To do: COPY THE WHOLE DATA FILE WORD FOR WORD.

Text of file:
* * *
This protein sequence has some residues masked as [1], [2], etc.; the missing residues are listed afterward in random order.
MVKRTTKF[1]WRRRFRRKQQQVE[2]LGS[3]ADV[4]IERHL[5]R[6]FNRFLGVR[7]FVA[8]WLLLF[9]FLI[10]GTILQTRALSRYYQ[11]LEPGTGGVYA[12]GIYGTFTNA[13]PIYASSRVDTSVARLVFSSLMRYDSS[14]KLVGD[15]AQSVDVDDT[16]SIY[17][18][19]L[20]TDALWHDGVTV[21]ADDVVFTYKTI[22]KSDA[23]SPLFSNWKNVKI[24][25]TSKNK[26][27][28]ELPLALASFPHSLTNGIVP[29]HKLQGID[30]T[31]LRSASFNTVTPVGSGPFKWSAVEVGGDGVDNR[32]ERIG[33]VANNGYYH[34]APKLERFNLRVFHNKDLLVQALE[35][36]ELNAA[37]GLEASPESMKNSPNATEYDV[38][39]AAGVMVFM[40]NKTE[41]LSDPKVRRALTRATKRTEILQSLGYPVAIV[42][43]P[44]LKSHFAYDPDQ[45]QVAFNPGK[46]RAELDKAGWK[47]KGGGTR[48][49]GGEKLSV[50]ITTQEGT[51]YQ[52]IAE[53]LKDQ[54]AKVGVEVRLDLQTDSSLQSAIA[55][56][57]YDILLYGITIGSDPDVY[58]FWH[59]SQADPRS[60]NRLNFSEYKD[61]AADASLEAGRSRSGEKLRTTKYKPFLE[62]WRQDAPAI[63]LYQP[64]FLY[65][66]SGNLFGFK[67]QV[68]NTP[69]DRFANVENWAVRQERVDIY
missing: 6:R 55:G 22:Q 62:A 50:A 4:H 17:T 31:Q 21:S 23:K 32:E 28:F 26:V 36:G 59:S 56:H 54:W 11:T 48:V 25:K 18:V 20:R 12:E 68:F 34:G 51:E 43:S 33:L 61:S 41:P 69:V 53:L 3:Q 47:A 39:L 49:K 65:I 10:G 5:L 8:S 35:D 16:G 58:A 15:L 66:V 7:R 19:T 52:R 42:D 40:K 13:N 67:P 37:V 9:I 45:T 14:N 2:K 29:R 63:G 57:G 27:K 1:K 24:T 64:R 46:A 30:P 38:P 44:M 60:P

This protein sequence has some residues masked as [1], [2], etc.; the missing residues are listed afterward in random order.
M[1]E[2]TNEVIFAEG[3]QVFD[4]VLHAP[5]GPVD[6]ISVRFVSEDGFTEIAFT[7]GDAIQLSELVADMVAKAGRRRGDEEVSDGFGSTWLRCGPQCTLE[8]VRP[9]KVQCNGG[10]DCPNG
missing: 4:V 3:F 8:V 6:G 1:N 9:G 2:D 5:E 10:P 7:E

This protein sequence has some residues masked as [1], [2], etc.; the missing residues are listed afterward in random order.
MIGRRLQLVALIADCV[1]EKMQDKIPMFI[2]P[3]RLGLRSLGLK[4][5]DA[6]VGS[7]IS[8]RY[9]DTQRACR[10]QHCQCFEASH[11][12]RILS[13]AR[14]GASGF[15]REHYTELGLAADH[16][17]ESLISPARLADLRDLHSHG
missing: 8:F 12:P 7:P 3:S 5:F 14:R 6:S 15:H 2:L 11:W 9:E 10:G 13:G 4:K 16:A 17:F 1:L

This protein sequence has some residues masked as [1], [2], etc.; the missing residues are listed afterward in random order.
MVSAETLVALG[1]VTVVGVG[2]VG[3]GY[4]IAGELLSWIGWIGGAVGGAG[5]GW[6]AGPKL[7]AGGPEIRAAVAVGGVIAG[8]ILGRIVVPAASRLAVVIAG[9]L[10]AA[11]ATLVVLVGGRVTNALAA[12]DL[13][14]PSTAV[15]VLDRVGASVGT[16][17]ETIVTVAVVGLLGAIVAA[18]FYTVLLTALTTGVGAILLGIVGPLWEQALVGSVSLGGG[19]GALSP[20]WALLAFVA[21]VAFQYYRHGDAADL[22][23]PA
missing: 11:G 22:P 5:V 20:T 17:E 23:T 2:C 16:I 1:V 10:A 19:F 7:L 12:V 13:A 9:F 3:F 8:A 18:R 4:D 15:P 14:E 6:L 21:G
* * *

This protein sequence has some residues masked as [1], [2], etc.; the missing residues are listed afterward in random order.
MVKRTTKF[1]WRRRFRRKQQQVE[2]LGS[3]ADV[4]IERHL[5]R[6]FNRFLGVR[7]FVA[8]WLLLF[9]FLI[10]GTILQTRALSRYYQ[11]LEPGTGGVYA[12]GIYGTFTNA[13]PIYASSRVDTSVARLVFSSLMRYDSS[14]KLVGD[15]AQSVDVDDT[16]SIY[17][18][19]L[20]TDALWHDGVTV[21]ADDVVFTYKTI[22]KSDA[23]SPLFSNWKNVKI[24][25]TSKNK[26][27][28]ELPLALASFPHSLTNGIVP[29]HKLQGID[30]T[31]LRSASFNTVTPVGSGPFKWSAVEVGGDGVDNR[32]ERIG[33]VANNGYYH[34]APKLERFNLRVFHNKDLLVQALE[35][36]ELNAA[37]GLEASPESMKNSPNATEYDV[38][39]AAGVMVFM[40]NKTE[41]LSDPKVRRALTRATKRTEILQSLGYPVAIV[42][43]P[44]LKSHFAYDPDQ[45]QVAFNPGK[46]RAELDKAGWK[47]KGGGTR[48][49]GGEKLSV[50]ITTQEGT[51]YQ[52]IAE[53]LKDQ[54]AKVGVEVRLDLQTDSSLQSAIA[55][56][57]YDILLYGITIGSDPDVY[58]FWH[59]SQADPRS[60]NRLNFSEYKD[61]AADASLEAGRSRSGEKLRTTKYKPFLE[62]WRQDAPAI[63]LYQP[64]FLY[65][66]SGNLFGFK[67]QV[68]NTP[69]DRFANVENWAVRQERVDIY
missing: 6:R 55:G 22:Q 62:A 50:A 4:H 17:T 31:Q 21:S 23:K 32:E 28:F 26:V 36:G 59:S 56:H 54:W 11:T 48:V 25:K 18:V 20:R 12:E 68:F 34:G 51:E 43:S 33:L 61:S 41:P 69:V 53:L 3:Q 47:A 39:L 49:K 65:I 10:G 5:L 8:S 35:D 16:G 58:A 15:L 66:V 7:R 19:T 52:R 42:D 40:K 13:N 67:P 37:V 9:I 45:T 14:N 2:K 29:R 63:G 57:G 27:K 1:K 24:T 64:R 46:A 30:P 38:P 44:M 60:P

This protein sequence has some residues masked as [1], [2], etc.; the missing residues are listed afterward in random order.
M[1]E[2]TNEVIFAEG[3]QVFD[4]VLHAP[5]GPVD[6]ISVRFVSEDGFTEIAFT[7]GDAIQLSELVADMVAKAGRRRGDEEVSDGFGSTWLRCGPQCTLE[8]VRP[9]KVQCNGG[10]DCPNG
missing: 4:V 3:F 8:V 6:G 1:N 9:G 2:D 5:E 10:P 7:E

This protein sequence has some residues masked as [1], [2], etc.; the missing residues are listed afterward in random order.
MIGRRLQLVALIADCV[1]EKMQDKIPMFI[2]P[3]RLGLRSLGLK[4][5]DA[6]VGS[7]IS[8]RY[9]DTQRACR[10]QHCQCFEASH[11][12]RILS[13]AR[14]GASGF[15]REHYTELGLAADH[16][17]ESLISPARLADLRDLHSHG
missing: 8:F 12:P 7:P 3:S 5:F 14:R 6:S 15:H 2:L 11:W 9:E 10:G 13:G 4:K 16:A 17:F 1:L

This protein sequence has some residues masked as [1], [2], etc.; the missing residues are listed afterward in random order.
MVSAETLVALG[1]VTVVGVG[2]VG[3]GY[4]IAGELLSWIGWIGGAVGGAG[5]GW[6]AGPKL[7]AGGPEIRAAVAVGGVIAG[8]ILGRIVVPAASRLAVVIAG[9]L[10]AA[11]ATLVVLVGGRVTNALAA[12]DL[13][14]PSTAV[15]VLDRVGASVGT[16][17]ETIVTVAVVGLLGAIVAA[18]FYTVLLTALTTGVGAILLGIVGPLWEQALVGSVSLGGG[19]GALSP[20]WALLAFVA[21]VAFQYYRHGDAADL[22][23]PA
missing: 11:G 22:P 5:V 20:T 17:E 23:T 2:C 16:I 1:V 10:A 19:F 7:L 12:V 13:A 9:F 3:F 8:A 18:R 4:D 15:P 14:E 6:L 21:G